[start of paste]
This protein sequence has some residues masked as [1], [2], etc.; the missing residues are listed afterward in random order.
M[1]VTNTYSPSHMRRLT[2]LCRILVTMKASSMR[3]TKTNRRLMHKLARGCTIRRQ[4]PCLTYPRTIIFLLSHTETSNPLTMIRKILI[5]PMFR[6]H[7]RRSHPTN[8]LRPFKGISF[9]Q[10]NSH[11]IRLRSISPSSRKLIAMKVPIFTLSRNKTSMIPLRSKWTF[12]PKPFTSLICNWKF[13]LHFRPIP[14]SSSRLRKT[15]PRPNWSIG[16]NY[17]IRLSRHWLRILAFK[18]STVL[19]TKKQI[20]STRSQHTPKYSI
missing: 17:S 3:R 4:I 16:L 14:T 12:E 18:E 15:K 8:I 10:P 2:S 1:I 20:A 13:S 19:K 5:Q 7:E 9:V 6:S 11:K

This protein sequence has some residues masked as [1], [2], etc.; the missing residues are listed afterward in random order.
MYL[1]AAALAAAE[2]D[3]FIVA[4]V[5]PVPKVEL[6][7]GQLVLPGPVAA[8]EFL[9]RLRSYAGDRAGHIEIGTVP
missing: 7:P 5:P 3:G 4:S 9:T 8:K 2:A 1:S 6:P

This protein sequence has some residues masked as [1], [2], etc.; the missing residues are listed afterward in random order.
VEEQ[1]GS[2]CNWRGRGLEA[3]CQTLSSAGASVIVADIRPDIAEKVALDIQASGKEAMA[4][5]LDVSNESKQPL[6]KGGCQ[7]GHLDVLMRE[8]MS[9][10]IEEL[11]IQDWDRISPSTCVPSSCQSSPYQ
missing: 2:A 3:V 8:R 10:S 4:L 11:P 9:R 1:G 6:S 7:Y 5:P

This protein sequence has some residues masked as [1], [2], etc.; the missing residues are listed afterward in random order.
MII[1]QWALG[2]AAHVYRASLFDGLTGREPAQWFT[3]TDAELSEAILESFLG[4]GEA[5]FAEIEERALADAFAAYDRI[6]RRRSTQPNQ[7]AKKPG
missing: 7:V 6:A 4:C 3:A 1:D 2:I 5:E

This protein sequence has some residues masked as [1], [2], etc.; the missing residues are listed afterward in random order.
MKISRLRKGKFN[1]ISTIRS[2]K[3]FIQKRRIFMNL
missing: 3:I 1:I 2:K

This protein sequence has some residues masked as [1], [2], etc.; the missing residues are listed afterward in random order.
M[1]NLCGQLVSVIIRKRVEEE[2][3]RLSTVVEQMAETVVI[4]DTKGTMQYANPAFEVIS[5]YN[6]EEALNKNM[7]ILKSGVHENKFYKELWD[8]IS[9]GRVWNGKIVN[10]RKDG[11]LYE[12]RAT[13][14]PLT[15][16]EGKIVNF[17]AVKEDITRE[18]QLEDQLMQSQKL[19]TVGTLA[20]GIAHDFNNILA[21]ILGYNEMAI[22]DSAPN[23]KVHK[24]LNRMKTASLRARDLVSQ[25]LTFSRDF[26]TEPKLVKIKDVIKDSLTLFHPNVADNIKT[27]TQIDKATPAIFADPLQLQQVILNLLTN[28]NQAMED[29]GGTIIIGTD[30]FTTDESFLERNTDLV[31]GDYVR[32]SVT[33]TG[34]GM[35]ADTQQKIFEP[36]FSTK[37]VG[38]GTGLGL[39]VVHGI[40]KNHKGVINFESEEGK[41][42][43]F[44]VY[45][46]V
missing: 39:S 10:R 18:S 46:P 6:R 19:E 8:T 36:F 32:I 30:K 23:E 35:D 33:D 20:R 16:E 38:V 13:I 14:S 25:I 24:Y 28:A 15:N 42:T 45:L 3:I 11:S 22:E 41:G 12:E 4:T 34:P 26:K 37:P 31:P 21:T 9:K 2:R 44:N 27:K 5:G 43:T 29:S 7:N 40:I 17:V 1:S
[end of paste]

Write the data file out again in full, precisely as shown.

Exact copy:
This protein sequence has some residues masked as [1], [2], etc.; the missing residues are listed afterward in random order.
M[1]VTNTYSPSHMRRLT[2]LCRILVTMKASSMR[3]TKTNRRLMHKLARGCTIRRQ[4]PCLTYPRTIIFLLSHTETSNPLTMIRKILI[5]PMFR[6]H[7]RRSHPTN[8]LRPFKGISF[9]Q[10]NSH[11]IRLRSISPSSRKLIAMKVPIFTLSRNKTSMIPLRSKWTF[12]PKPFTSLICNWKF[13]LHFRPIP[14]SSSRLRKT[15]PRPNWSIG[16]NY[17]IRLSRHWLRILAFK[18]STVL[19]TKKQI[20]STRSQHTPKYSI
missing: 17:S 3:R 4:I 16:L 14:T 12:E 18:E 15:K 8:I 10:P 2:S 1:I 20:A 13:S 19:K 5:Q 7:E 9:V 6:S 11:K

This protein sequence has some residues masked as [1], [2], etc.; the missing residues are listed afterward in random order.
MYL[1]AAALAAAE[2]D[3]FIVA[4]V[5]PVPKVEL[6][7]GQLVLPGPVAA[8]EFL[9]RLRSYAGDRAGHIEIGTVP
missing: 7:P 5:P 3:G 4:S 9:T 8:K 2:A 1:S 6:P

This protein sequence has some residues masked as [1], [2], etc.; the missing residues are listed afterward in random order.
VEEQ[1]GS[2]CNWRGRGLEA[3]CQTLSSAGASVIVADIRPDIAEKVALDIQASGKEAMA[4][5]LDVSNESKQPL[6]KGGCQ[7]GHLDVLMRE[8]MS[9][10]IEEL[11]IQDWDRISPSTCVPSSCQSSPYQ
missing: 2:A 3:V 8:R 10:S 4:L 11:P 9:R 1:G 6:S 7:Y 5:P

This protein sequence has some residues masked as [1], [2], etc.; the missing residues are listed afterward in random order.
MII[1]QWALG[2]AAHVYRASLFDGLTGREPAQWFT[3]TDAELSEAILESFLG[4]GEA[5]FAEIEERALADAFAAYDRI[6]RRRSTQPNQ[7]AKKPG
missing: 7:V 6:A 4:C 3:A 1:D 2:I 5:E

This protein sequence has some residues masked as [1], [2], etc.; the missing residues are listed afterward in random order.
MKISRLRKGKFN[1]ISTIRS[2]K[3]FIQKRRIFMNL
missing: 3:I 1:I 2:K

This protein sequence has some residues masked as [1], [2], etc.; the missing residues are listed afterward in random order.
M[1]NLCGQLVSVIIRKRVEEE[2][3]RLSTVVEQMAETVVI[4]DTKGTMQYANPAFEVIS[5]YN[6]EEALNKNM[7]ILKSGVHENKFYKELWD[8]IS[9]GRVWNGKIVN[10]RKDG[11]LYE[12]RAT[13][14]PLT[15][16]EGKIVNF[17]AVKEDITRE[18]QLEDQLMQSQKL[19]TVGTLA[20]GIAHDFNNILA[21]ILGYNEMAI[22]DSAPN[23]KVHK[24]LNRMKTASLRARDLVSQ[25]LTFSRDF[26]TEPKLVKIKDVIKDSLTLFHPNVADNIKT[27]TQIDKATPAIFADPLQLQQVILNLLTN[28]NQAMED[29]GGTIIIGTD[30]FTTDESFLERNTDLV[31]GDYVR[32]SVT[33]TG[34]GM[35]ADTQQKIFEP[36]FSTK[37]VG[38]GTGLGL[39]VVHGI[40]KNHKGVINFESEEGK[41][42][43]F[44]VY[45][46]V
missing: 39:S 10:R 18:S 46:P 6:R 19:E 8:T 36:F 32:I 30:K 23:E 35:D 33:D 20:R 16:E 38:V 13:I 14:S 25:I 24:Y 28:A 15:N 42:T 45:L 3:I 11:S 22:E 41:G 12:E 4:T 34:P 26:K 37:P 31:P 21:T 9:K 2:R 44:N 27:K 5:G 43:T 29:S 7:N 40:I 17:V 1:S